Fort Myers Driver Involved in Another Car Accident After 6 Month License Suspension

North Fort Myers, Fla. – Driver Mary Miller was just involved in another car accident following her 6 month driver’s license suspension. In 2019, Miller was involved in a fatal car accident that killed 12-year old Alana Tamplin as she was walking home from school just after being dropped off by her school bus.

During that time of the accident, Miller fled the scene after hitting Tamplin and returned to the scene a short time after the fact. Miller was only issued a reckless driving ticket accompanied with a $1000 fine, 6 month suspended license and 75 hours of community service. There were never any criminal charges towards Miller and the North Fort Myers community was upset with this sentence.

The most recent accident Miller was involved in happened in a similar way. According to the diagram in the Lee County Sheriff’s Office’s report, in 2019 Miller swerved from one side of the road to the other hitting Tamplin and in her recent accident she swerved from the other way. Same road, similar driving pattern, both leading to car accidents. Below you can see the car accident diagram, both taking place on Durrance Road.

Two diagrams of the car accidents, showing trajectory and paths taken for both accidents.

According to Jay Anderson, Executive Director of Stay Alive Just Drive, Miller took one of his driving courses after the death of Tamplin. Noting that he sees repeat crashes far too often, he thinks that “we need to have harsher consequences.” Tamplin’s mother thinks that any punishment that Miller will face won’t be enough for taking a child’s life.

The second accident took place right down the road from the first one! About a mile from the death of Tamplin and the community is still infuriated for Miller not getting the justice she deserves. Especially now after being a repeat offender displaying the same reckless driving, even after a driving course.

So why wasn’t Mary Miller charged with criminal charges after her car accident in 2019 involving the death of Alana Tamplin? According to newly updated Florida Law 316.027, effective July 2020:

“(b) The driver of a vehicle involved in a crash occurring on public or private property which results in serious bodily injury to a person shall immediately stop the vehicle at the scene of the crash, or as close thereto as possible, and shall remain at the scene of the crash until he or she has fulfilled the requirements of s. 316.062. A person who willfully violates this paragraph commits a felony of the second degree, punishable as provided in s. 775.082, s. 775.083, or s. 775.084.”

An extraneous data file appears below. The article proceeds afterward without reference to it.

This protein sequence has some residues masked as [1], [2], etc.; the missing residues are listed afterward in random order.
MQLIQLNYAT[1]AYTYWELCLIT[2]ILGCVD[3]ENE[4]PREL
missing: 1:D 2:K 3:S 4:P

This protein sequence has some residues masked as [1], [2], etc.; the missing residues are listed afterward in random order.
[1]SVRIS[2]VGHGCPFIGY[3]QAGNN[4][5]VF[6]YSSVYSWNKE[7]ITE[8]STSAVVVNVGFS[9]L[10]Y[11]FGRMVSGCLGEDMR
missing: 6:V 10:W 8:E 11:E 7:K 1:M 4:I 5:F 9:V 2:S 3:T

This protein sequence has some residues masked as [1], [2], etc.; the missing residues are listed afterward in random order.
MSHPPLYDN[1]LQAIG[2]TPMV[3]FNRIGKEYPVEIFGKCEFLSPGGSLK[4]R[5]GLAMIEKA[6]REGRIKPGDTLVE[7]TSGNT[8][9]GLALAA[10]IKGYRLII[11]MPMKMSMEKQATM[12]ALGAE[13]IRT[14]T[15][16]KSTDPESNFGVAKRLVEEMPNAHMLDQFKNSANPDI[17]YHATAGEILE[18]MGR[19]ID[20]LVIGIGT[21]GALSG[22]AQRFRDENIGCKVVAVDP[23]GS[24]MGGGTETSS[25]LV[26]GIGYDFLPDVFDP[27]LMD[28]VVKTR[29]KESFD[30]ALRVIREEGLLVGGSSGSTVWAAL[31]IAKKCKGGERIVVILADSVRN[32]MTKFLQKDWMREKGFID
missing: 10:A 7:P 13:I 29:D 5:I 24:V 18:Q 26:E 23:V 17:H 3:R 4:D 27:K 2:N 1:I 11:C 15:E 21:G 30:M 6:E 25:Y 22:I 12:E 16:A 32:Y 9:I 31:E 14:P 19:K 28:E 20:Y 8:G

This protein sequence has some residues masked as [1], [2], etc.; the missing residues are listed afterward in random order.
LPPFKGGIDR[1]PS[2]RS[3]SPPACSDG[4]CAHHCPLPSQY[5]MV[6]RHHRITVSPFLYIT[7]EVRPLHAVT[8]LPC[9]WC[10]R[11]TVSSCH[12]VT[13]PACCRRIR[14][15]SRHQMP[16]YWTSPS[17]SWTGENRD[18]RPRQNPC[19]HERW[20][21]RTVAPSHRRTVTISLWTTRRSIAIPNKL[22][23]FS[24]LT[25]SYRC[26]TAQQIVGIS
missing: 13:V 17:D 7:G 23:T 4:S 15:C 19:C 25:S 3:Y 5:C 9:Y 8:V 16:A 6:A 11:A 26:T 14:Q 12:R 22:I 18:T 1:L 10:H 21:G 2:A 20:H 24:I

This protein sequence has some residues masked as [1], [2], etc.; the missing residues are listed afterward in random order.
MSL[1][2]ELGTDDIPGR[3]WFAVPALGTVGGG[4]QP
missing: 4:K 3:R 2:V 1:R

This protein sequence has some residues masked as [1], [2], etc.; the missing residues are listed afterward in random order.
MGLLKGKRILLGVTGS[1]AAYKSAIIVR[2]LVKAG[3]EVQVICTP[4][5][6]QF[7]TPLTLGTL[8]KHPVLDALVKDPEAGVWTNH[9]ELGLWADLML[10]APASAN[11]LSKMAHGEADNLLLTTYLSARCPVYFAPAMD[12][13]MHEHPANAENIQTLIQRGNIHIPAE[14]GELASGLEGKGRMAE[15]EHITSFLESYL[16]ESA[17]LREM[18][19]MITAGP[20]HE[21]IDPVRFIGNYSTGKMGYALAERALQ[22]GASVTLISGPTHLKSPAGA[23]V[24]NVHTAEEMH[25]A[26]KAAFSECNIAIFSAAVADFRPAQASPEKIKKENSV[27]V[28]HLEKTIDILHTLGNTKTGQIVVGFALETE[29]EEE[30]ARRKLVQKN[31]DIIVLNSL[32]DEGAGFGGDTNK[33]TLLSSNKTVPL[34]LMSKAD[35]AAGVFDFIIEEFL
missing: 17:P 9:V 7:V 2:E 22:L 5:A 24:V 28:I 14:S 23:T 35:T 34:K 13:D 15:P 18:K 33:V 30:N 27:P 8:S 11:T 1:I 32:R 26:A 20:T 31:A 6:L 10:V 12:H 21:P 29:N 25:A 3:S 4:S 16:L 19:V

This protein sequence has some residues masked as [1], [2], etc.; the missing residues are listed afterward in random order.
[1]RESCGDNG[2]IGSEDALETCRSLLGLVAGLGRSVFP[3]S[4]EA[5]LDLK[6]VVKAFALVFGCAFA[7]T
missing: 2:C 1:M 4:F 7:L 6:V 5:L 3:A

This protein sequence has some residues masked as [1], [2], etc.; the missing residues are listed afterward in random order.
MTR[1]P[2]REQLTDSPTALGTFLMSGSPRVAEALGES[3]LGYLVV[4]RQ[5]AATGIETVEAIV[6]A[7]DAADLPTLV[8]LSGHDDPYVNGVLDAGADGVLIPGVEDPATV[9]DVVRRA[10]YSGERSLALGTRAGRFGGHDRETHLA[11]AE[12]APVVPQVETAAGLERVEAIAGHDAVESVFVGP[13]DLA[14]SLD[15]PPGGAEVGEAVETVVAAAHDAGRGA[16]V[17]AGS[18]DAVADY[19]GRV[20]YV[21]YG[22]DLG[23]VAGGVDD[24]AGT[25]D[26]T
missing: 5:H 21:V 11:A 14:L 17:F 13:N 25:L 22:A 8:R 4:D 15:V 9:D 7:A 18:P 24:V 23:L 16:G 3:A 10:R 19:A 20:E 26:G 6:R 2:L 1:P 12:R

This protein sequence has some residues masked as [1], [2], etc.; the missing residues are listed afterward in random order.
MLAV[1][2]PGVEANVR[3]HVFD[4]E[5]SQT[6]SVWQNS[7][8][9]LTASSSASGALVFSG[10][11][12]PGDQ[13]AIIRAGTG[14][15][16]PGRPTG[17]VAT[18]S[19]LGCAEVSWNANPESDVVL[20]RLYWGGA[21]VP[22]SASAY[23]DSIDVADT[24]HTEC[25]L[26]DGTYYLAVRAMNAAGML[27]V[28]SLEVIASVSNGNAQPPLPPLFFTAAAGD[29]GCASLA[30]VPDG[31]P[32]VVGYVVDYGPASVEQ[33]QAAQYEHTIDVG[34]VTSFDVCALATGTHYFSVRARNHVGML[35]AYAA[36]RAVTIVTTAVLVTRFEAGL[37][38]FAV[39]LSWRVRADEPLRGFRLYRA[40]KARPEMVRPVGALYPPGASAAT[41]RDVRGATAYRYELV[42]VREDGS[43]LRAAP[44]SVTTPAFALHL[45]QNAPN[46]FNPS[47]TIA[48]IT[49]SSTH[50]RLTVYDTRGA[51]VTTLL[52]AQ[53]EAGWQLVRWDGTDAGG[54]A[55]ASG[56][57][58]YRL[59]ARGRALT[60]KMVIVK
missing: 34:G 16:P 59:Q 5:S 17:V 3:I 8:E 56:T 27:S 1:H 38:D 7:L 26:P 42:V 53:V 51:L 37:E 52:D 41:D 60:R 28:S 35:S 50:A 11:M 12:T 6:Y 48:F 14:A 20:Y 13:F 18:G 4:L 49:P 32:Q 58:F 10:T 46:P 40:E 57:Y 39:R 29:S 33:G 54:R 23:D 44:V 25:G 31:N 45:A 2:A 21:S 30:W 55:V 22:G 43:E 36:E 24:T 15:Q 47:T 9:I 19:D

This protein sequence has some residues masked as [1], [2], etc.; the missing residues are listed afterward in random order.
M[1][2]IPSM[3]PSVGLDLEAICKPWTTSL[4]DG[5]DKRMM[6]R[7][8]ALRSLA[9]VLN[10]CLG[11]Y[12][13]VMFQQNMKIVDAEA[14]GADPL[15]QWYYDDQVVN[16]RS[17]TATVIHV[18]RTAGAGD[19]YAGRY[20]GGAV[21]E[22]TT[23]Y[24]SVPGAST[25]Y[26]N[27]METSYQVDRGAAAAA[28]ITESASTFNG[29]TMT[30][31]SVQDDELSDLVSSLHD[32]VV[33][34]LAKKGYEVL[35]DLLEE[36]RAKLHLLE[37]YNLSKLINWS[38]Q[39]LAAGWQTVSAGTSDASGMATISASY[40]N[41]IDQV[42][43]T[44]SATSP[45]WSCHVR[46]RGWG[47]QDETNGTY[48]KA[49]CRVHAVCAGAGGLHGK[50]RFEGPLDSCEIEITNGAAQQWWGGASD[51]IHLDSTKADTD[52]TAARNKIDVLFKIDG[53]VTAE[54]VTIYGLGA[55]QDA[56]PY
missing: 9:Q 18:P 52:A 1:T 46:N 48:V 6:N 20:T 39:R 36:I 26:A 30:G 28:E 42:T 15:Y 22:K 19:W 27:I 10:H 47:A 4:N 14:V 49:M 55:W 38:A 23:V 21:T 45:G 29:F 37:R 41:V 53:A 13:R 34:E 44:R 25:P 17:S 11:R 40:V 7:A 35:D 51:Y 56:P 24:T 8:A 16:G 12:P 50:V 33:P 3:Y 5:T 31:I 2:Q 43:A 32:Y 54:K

Because of the accident taking place in 2019, a year before this law was updated, it seems this is why Miller received the sentence she did. 

About The Author

Michael Feiner

Michael Feiner

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Michael A. Feiner is a partner in the Fort Lauderdale office of Steinger, Greene & Feiner. Since being admitted to the Florida Bar in 2001, Michael has devoted his practice to representing plaintiffs throughout Florida in various tort and strict liability cases and has successfully litigated cases against national insurance companies, large public companies, and governmental agencies, resulting in tens of millions of dollars for his clients. He has handled all types of personal injury and wrongful death cases on behalf of plaintiffs, including automobile negligence, premises liability, medical malpractice, product liability, dog bites, and sexual harassment. Michael’s product liability case against Microsoft, as well as his representation of victims of sexual harassment and abuse by physicians, has garnered him important media attention at both the local and national levels. Michael is an experienced trial lawyer and successfully argued an appeal to the Fourth District Court of Appeal. In the reported decision Ortlieb v. Butts, 849 So.2d 1165 (Fla. 4th DCA 2003), Michael persuaded the Fourth District Court of Appeal that a directed verdict on liability was appropriate where the defendant did not rebut the presumption of negligence of a rear driver in a rear-end collision.

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